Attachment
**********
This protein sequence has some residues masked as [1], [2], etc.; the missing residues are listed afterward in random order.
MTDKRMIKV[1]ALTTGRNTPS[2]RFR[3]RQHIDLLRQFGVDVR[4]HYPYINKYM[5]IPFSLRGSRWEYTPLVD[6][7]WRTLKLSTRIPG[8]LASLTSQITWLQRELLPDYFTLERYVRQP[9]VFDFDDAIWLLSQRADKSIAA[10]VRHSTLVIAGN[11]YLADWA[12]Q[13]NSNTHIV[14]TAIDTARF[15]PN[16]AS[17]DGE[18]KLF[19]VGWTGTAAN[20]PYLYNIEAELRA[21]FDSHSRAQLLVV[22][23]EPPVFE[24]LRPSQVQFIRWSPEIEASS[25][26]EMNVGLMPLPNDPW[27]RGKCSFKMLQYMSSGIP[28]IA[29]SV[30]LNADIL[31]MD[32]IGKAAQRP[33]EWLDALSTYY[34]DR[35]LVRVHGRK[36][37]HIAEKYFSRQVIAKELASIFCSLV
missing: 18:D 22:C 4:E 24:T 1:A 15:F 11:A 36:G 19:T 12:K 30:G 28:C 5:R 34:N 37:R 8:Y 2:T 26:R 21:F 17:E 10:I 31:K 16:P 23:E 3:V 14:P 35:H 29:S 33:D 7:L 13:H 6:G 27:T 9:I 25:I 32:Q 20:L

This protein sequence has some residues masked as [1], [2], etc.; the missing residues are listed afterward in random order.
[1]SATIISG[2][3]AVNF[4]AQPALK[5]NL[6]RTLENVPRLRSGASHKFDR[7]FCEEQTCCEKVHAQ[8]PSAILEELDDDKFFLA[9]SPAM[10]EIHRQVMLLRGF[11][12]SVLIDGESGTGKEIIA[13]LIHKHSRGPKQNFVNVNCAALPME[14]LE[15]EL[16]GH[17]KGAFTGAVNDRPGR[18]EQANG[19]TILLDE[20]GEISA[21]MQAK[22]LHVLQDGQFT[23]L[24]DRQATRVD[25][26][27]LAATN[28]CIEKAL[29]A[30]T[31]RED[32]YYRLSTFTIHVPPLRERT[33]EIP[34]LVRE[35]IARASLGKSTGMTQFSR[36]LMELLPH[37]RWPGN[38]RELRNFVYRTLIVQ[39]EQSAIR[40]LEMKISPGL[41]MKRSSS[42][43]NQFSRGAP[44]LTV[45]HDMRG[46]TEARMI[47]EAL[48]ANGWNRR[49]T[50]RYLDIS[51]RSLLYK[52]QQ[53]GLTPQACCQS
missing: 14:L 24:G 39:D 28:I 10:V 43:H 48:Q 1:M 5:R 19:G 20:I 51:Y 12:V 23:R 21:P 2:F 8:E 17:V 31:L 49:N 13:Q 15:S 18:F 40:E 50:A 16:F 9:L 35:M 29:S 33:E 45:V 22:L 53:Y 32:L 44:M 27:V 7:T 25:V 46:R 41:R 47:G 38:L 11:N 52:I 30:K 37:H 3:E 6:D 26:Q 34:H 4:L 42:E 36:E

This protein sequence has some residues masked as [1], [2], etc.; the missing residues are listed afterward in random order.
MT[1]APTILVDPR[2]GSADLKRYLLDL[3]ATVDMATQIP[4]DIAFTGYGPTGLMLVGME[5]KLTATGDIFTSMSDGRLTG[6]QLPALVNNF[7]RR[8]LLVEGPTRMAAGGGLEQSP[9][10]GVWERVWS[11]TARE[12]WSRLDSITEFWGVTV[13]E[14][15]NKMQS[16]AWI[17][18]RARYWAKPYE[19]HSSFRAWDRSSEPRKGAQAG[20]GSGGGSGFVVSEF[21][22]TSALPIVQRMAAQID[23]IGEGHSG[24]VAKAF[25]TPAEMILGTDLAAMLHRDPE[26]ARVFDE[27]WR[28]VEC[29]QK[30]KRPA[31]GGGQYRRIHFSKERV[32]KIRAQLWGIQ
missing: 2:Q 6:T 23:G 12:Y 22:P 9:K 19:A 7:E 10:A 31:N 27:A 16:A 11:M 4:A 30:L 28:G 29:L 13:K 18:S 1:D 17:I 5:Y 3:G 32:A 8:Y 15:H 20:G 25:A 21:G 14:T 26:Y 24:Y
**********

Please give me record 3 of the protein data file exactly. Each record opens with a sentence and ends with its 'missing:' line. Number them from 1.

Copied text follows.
This protein sequence has some residues masked as [1], [2], etc.; the missing residues are listed afterward in random order.
MT[1]APTILVDPR[2]GSADLKRYLLDL[3]ATVDMATQIP[4]DIAFTGYGPTGLMLVGME[5]KLTATGDIFTSMSDGRLTG[6]QLPALVNNF[7]RR[8]LLVEGPTRMAAGGGLEQSP[9][10]GVWERVWS[11]TARE[12]WSRLDSITEFWGVTV[13]E[14][15]NKMQS[16]AWI[17][18]RARYWAKPYE[19]HSSFRAWDRSSEPRKGAQAG[20]GSGGGSGFVVSEF[21][22]TSALPIVQRMAAQID[23]IGEGHSG[24]VAKAF[25]TPAEMILGTDLAAMLHRDPE[26]ARVFDE[27]WR[28]VEC[29]QK[30]KRPA[31]GGGQYRRIHFSKERV[32]KIRAQLWGIQ
missing: 2:Q 6:T 23:G 12:Y 22:P 9:K 19:A 7:E 10:A 31:N 27:A 16:A 11:M 4:A 30:L 28:G 29:L 13:K 18:S 1:D 17:I 5:Y 3:G 32:A 8:Y 15:H 20:G 25:A 21:G 14:T 26:Y 24:Y